Acoustic comparison microphone / ~€ 100 - DIY-pickup-system

I am always asked how good or bad my € 100 DIY-pickup-system is.

This question is difficult to answer, since a lot has to do with personal listening impression and personal preferences. I now had the opportunity to record my playing simultaneously with two computers. The recordings were made with the freeware audacity on the computer.

The only change I made to the recorded signals is that I normalized all levels equally to -5 dB to make the sound pressure comparable.

Microphone setup:
2 x Rode NT5 MP microphones about 75 cm above the vibraphone, a Behringer audio interface UMC404HD.

PickUp setup:
One pickup on each sound bar, all pickups paralell connected (no potentiometers or resistors), t.c.electronic stereo chorus as preamplifier, Zoom H4N as audio interface

I have provided two comparisons (mic/pickup) as Audacity projects (one with and one without chorus) for download. Then everyone can get an impression of the sounds themselves and switch back and forth as desired.

The audacity software is freeware and can be downloaded here.
For everyone who does not want to install audacity, I have added an mp3 file of the same recording one with microphone and one with pickups.

I personally would not want to work with the pickups on studio recordings. However, I've never been to a studio anyway.

I like to use the pickups as an uncomplicated, feedback-free amplification option for the vibraphone, without also amplifying the saxophonist or trumpeter blowing into his device behind me. The use of high-quality (expensive) microphones is not recommended anyway on cramped session stages, since such a stand is easily tipped over in the crowd of musicians.

HTH Paul

Access: Anonymous


Thanks for posting this. By any chance, do you have these files in a lossless format such as WAV or AIFF? The MP3 is knocking out a lot of the high frequency info that I’m sure that at least the mics picked up.

I would also like to hear a comparison without any
Phase shifter or other processing, just the straight feed off the pickups. It really sounds good to me; I’d like to hear exactly how good.


I am not able to upload the WAV 32bit.
So I will try to upload WAV16 bit, but it ssems as if I need to do one theme per file.

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2nd part

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I have now changed the recording mode to exclude the influences of the tc-electronics preamplifier:
I have now given the signal from the pickups directly to the Behringer audio interface. The microphone was recorded with the Zoom H4n.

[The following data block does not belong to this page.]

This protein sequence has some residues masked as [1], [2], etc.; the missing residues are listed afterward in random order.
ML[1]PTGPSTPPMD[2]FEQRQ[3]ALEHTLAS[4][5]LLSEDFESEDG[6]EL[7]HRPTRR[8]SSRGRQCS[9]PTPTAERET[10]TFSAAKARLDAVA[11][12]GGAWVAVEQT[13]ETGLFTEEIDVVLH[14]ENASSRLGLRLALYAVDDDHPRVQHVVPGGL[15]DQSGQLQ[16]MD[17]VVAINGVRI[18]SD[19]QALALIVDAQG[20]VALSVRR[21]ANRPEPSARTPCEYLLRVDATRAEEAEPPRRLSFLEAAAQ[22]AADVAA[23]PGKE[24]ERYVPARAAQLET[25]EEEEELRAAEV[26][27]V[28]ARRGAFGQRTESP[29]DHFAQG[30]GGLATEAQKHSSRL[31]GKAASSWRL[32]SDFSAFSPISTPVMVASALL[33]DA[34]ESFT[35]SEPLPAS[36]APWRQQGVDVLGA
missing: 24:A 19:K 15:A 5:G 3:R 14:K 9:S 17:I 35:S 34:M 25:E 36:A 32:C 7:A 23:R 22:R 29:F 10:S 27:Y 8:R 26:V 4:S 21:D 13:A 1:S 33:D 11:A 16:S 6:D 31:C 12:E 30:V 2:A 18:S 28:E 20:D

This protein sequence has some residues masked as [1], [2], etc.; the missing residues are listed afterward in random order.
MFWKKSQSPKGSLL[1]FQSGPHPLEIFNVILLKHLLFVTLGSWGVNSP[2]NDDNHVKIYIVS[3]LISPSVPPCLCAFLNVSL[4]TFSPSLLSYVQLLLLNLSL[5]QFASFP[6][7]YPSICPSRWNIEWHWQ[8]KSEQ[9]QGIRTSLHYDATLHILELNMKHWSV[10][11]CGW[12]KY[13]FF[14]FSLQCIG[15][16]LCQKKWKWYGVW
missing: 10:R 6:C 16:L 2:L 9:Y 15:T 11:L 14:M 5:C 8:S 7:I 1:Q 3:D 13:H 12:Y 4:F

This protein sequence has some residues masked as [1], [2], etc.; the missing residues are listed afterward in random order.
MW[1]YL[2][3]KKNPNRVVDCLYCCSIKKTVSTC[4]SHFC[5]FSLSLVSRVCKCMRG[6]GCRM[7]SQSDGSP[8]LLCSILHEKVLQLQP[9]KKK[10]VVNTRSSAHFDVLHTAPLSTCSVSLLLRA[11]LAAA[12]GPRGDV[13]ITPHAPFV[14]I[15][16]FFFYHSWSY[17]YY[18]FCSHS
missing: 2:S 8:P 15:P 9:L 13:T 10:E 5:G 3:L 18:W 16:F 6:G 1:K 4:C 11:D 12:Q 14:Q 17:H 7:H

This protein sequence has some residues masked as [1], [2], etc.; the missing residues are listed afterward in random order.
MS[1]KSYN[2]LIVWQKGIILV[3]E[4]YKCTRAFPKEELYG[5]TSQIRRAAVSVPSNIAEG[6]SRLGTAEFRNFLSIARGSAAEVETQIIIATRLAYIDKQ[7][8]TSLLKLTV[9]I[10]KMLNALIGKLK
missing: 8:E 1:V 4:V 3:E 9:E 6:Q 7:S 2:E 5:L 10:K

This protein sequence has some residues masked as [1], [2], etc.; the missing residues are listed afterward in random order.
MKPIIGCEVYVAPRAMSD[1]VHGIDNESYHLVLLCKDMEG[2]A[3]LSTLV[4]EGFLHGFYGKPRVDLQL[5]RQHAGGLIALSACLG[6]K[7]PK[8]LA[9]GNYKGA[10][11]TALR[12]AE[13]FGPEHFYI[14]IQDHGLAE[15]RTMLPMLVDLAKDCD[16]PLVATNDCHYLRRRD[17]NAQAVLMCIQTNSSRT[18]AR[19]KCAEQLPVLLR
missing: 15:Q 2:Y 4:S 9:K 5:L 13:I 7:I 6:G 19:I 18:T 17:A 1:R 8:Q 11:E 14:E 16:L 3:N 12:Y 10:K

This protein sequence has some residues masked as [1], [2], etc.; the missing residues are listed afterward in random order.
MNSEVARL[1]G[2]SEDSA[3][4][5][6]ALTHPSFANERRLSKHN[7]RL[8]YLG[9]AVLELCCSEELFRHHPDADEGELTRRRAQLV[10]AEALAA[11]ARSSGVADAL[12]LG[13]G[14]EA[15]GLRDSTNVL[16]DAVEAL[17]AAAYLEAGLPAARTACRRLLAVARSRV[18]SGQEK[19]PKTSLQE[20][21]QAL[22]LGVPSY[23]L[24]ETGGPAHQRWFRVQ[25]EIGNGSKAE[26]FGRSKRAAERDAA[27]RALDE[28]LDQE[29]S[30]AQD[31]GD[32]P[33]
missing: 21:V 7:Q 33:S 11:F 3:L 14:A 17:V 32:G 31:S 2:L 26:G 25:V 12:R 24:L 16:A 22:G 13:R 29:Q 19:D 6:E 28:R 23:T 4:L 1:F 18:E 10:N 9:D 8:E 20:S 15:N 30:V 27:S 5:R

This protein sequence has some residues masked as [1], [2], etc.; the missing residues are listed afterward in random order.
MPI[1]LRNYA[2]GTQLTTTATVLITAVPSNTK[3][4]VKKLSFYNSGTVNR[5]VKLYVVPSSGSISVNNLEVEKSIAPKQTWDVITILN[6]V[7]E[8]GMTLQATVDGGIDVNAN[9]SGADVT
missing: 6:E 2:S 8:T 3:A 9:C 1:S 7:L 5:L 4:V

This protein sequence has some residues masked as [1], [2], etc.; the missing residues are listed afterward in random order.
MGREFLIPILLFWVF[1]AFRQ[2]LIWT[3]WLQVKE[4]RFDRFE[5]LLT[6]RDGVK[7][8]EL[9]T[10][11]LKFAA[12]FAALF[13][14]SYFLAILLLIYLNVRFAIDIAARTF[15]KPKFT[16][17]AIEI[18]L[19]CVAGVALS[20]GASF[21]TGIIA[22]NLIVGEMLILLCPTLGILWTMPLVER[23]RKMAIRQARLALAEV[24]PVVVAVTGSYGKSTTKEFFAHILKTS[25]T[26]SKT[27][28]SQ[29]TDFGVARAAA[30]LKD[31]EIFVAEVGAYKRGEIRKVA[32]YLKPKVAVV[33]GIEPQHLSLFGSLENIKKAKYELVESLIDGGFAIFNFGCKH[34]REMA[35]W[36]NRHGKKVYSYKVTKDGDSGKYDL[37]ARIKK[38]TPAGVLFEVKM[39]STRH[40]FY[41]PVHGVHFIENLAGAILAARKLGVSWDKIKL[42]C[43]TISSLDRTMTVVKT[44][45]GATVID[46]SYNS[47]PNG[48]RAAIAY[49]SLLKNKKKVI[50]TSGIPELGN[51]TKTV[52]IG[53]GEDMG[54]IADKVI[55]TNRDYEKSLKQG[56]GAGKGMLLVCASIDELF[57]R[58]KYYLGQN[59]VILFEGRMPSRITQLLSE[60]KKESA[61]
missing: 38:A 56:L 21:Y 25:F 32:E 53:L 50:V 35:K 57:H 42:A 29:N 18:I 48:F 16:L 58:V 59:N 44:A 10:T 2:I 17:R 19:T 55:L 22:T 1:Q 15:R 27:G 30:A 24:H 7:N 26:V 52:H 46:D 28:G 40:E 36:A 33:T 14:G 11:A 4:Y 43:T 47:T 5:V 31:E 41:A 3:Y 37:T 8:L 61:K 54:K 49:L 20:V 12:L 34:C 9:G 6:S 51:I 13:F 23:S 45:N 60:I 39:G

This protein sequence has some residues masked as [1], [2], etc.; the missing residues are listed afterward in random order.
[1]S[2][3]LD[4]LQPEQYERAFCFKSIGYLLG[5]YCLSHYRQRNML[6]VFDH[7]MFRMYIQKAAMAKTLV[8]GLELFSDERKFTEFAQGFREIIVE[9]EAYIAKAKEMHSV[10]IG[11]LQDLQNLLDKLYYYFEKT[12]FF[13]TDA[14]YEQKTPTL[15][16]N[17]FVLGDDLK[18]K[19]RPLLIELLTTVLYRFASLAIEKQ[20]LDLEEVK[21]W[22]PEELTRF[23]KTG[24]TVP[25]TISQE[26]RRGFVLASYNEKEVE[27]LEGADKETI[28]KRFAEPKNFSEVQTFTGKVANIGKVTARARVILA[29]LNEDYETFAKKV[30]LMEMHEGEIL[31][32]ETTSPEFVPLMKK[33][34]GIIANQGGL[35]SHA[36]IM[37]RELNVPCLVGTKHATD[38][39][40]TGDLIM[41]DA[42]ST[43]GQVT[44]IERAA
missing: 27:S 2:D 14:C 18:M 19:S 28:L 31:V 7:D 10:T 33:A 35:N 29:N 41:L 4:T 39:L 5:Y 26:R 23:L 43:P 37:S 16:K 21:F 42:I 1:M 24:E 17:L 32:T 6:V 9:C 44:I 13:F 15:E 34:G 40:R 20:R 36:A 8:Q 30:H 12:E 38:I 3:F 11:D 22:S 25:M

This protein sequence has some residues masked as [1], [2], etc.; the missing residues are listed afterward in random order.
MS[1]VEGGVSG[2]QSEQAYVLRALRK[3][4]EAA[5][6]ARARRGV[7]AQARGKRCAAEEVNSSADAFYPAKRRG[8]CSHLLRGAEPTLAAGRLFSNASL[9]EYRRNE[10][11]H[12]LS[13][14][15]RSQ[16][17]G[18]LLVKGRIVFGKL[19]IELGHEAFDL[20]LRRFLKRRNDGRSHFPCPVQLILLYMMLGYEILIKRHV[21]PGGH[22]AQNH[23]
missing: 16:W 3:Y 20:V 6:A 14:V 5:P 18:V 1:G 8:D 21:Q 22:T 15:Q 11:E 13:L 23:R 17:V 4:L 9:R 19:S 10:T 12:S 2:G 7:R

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I want to play around with the direct out from the pickup one a bit, then I'll post back some results. Very nice. I dream of a highly portable electric axe. I am going to take a shot at processing it to see how lifelike I can make it. It really sounds good.


This started with your unprocessed file from just the pickups... Obviously, there are several issues to work out yet, but I am really feeling very positive about the possibilities with this. I used to be a "no pickups ever" kinda guy, but I am definitely warming up to this a lot.

thanks again.

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Randy, I liked the improvements you made to the sound, especially your reduction of the percussive pop at the sound of the note (not sure how to describe that). For live performance, what processing do you think would result in a sound similar to the sound you created through your processing?

That's what I am working on figuring out. My plan is to figure out what is needed first, then figure out how to miniaturize it and make it available in a live setting. Everything I am using thus far falls in the class of VST plugins, so it could be run through an audio interface into a system like Mainstage and back out to the amp... there would be a slight amount of latency in that. With my current Universal Audio interface, I can run many of the plugins on the interface itself, reducing latency to near zero.

There are, of course, old school analog processing gear that does some of the same stuff with no perceivable latency.

What you heard in that example is a combination of a multi-band compressor (to knock out the thuds), an exciter (to recreate some of the missing upper partials), room emulation (somewhat different than normal reverb... its uses an AI algorithm to recreate the sonic space in the Ocean Way recording studios), a bit of artificial tremolo, some light final EQ and a touch of reverb.

I am working on some other samples I just got with different instruments and pickups. I will keep you all in the loop on what processing seems to be getting me to a useful, musical solution. NOTE: I am not thinking this will ever sound completely like all the beautiful complexity that an acoustic set of vibes produces in a room. My goal is for something that sounds reasonably organic and expressive that can be used for a musical effect. If guitarists can do this, so can we.

I think there is no reason to remain in the "no pickups ever"-corner. You just need an equalizer (to raise the treble) and possibly some reverb to get a pretty good sound out of the pickups. Pickups are not a devil's work, they simply offer an additional amplification option.

My goal building frames was to get an highly portable acoustic vibraphone with easy to use electrical amplification options. Therefore, I have integrated the contact sockets of the pickups into my two-part frame. Each frame half can be transported like a synthesizer/keyboard with the bars remaining assembled and pickups connected.

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